Deloitte acknowledges that this is not a cost benefit analysis. But if we’re talking about a $25-$30 billion uplift in household standard’s of living per annum, even at a significantly higher cost of building that would be worthwhile and it would be difficult to match in any other spend of the same amount of money. There is no comparable assessment of the Coalition’s more limted plan.
Such figures are always pie-in-the-sky so I’d throw a grain of salt over them. But it does illustrate the point of this post. Labor has doomed this policy by failing to cost it for the public. It should have been done with the full scope of the economic benefits. That it wasn’t can only be for three reasons. Either the numbers are questionable, the numbers are so big that they’re easily undermined politically, or Labor does not want to be held to account to any benchmarks. There is no kind interpretation for their silence.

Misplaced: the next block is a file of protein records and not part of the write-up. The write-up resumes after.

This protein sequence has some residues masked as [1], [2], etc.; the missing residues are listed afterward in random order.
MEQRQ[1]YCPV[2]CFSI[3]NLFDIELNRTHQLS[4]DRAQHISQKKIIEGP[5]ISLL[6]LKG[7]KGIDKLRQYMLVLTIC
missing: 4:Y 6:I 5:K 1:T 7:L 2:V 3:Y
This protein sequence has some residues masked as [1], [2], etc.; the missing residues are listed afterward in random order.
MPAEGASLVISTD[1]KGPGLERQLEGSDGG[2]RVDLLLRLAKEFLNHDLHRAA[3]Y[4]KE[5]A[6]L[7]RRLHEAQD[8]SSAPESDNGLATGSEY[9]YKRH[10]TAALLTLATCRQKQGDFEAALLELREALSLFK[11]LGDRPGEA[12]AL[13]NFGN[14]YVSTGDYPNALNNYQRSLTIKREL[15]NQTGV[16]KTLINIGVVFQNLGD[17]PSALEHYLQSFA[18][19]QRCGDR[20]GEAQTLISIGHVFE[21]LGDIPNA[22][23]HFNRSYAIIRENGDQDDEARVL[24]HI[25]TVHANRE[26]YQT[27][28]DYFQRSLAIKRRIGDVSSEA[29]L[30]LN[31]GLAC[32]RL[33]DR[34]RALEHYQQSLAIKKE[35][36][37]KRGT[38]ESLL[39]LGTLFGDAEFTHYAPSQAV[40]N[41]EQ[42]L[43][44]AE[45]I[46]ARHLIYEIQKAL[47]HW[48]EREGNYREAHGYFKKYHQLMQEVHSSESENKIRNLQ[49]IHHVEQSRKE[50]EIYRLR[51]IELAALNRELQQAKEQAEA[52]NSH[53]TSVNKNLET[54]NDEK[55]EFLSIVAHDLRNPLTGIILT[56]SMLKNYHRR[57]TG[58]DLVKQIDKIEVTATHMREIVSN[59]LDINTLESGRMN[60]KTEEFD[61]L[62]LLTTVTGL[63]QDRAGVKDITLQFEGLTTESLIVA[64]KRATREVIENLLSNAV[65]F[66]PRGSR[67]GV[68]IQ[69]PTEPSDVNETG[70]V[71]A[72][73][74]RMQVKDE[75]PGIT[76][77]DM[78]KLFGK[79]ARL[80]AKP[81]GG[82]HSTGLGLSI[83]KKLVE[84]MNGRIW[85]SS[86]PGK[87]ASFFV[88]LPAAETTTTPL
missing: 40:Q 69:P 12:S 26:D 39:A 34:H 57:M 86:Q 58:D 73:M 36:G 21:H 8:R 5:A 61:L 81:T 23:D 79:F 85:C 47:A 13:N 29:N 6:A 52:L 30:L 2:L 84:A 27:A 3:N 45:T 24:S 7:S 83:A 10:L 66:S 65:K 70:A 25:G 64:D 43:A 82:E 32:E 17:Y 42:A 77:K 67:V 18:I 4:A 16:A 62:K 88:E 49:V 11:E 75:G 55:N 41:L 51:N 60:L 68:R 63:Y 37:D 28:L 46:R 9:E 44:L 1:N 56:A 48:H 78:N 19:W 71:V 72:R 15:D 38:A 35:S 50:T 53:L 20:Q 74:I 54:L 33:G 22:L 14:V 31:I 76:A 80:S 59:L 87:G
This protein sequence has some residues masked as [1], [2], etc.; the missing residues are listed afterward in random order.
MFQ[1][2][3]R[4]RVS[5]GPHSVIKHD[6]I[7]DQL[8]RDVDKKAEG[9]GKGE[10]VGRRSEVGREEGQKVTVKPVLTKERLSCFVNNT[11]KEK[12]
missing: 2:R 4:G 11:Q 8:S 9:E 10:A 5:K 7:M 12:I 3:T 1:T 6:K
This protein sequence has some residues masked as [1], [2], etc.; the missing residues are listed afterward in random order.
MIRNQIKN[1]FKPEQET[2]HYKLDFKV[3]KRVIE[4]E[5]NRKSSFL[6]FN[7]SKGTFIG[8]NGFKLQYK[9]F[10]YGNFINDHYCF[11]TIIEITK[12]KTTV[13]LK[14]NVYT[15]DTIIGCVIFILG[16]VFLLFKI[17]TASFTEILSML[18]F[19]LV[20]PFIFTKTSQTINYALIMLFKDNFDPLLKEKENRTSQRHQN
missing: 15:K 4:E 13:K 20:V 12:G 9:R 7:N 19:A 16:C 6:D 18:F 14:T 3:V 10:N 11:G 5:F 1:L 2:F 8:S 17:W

But on the other side, why is the project being cut to ribbons before the numbers are even exposed? That can only be political bastardry as well. And given the pre-commitment to gutting the policy, how can we expect an honest appraisal now of the possible benefits of the project? These questions are pressing enough before we add the very blurry role of Rupert Murdoch, his media support for the Libs, and alleged hostility to the NBN.
Those committed to the tribal following of either political party should ask themselves hard questions about why Rudd and Abbott combined have corrupted this policy before we can even test it’s very promising upside.